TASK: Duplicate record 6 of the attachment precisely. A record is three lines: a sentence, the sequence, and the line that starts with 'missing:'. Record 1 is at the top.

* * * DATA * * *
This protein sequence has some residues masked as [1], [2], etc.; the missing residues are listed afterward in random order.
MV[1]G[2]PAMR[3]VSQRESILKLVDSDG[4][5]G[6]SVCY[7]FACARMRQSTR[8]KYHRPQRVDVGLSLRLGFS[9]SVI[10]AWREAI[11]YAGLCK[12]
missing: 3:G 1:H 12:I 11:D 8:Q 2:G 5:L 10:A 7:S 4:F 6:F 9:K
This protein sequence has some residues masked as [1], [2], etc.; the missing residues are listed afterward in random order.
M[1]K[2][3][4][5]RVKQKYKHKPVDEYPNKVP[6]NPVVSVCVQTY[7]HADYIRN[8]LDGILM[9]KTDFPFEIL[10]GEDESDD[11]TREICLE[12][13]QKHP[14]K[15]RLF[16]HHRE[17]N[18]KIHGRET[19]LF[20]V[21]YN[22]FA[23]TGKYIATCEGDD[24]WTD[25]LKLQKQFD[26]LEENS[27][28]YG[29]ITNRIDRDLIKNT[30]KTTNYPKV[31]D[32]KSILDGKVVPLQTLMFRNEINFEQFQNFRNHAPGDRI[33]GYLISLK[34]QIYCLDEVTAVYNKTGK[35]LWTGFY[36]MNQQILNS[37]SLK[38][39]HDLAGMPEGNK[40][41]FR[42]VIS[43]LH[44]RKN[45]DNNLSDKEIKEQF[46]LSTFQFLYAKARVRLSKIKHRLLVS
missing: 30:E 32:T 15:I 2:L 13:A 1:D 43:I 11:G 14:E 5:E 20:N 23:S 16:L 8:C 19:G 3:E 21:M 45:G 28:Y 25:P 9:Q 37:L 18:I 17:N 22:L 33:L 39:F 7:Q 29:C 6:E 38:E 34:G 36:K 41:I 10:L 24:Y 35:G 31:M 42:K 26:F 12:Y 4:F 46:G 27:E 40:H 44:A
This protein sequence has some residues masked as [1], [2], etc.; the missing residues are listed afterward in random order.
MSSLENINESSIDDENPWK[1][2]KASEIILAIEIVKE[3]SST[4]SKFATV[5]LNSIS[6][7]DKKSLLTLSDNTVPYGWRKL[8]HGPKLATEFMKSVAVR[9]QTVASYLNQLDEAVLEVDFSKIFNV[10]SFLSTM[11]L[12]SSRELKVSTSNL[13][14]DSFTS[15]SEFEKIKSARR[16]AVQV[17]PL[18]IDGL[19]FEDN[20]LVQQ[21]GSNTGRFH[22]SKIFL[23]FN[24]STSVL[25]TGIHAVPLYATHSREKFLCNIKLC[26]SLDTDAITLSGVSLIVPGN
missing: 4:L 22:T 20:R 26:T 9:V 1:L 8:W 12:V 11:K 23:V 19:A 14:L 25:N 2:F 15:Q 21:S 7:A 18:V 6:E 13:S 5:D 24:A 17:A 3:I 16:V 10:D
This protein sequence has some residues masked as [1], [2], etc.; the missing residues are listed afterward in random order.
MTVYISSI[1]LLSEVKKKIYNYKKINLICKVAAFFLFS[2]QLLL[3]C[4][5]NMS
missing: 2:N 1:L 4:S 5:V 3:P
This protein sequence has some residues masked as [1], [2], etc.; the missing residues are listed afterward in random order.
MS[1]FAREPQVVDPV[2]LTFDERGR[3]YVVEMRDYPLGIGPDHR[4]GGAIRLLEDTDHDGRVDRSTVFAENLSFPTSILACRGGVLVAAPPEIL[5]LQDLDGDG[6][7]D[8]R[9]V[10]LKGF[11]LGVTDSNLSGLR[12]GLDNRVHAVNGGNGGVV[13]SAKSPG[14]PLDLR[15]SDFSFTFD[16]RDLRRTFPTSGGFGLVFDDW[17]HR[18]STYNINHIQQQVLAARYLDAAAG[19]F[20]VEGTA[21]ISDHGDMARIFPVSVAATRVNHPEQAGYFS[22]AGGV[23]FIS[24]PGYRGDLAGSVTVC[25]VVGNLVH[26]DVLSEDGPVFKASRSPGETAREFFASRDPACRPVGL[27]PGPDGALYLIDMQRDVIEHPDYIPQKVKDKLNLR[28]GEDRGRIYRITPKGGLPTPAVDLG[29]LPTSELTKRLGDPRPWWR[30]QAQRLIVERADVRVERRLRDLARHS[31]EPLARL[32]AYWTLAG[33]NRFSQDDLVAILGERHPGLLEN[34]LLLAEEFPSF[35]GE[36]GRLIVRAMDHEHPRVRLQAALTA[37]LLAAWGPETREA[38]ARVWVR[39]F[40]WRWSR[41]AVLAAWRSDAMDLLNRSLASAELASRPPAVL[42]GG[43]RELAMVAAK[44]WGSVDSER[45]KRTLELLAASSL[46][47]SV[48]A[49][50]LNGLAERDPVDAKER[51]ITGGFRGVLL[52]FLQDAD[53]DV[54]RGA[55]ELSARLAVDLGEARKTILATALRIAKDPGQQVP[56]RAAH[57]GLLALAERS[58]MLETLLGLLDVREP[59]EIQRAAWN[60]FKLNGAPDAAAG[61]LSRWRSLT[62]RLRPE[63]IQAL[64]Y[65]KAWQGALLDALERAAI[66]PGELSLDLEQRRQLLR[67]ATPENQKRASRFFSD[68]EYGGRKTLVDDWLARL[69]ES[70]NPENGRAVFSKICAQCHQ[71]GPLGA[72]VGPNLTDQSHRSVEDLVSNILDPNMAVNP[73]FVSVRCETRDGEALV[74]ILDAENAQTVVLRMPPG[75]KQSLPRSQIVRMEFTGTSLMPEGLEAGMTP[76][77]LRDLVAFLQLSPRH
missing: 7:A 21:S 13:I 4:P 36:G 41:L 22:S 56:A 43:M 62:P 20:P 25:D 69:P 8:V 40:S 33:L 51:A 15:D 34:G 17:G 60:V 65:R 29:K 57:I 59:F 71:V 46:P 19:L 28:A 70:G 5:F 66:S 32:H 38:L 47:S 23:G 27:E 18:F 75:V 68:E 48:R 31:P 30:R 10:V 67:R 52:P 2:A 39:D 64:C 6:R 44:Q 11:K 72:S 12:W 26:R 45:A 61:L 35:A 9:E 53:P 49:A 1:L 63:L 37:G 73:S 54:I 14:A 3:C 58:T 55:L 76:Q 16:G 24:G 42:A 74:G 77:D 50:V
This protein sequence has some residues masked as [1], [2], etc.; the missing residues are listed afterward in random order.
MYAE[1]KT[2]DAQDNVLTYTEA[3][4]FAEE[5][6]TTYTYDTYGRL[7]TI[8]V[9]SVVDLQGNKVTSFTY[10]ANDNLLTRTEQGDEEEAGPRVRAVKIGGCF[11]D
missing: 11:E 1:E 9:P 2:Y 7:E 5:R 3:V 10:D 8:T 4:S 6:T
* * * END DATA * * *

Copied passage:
This protein sequence has some residues masked as [1], [2], etc.; the missing residues are listed afterward in random order.
MYAE[1]KT[2]DAQDNVLTYTEA[3][4]FAEE[5][6]TTYTYDTYGRL[7]TI[8]V[9]SVVDLQGNKVTSFTY[10]ANDNLLTRTEQGDEEEAGPRVRAVKIGGCF[11]D
missing: 11:E 1:E 9:P 2:Y 7:E 5:R 3:V 10:D 8:T 4:S 6:T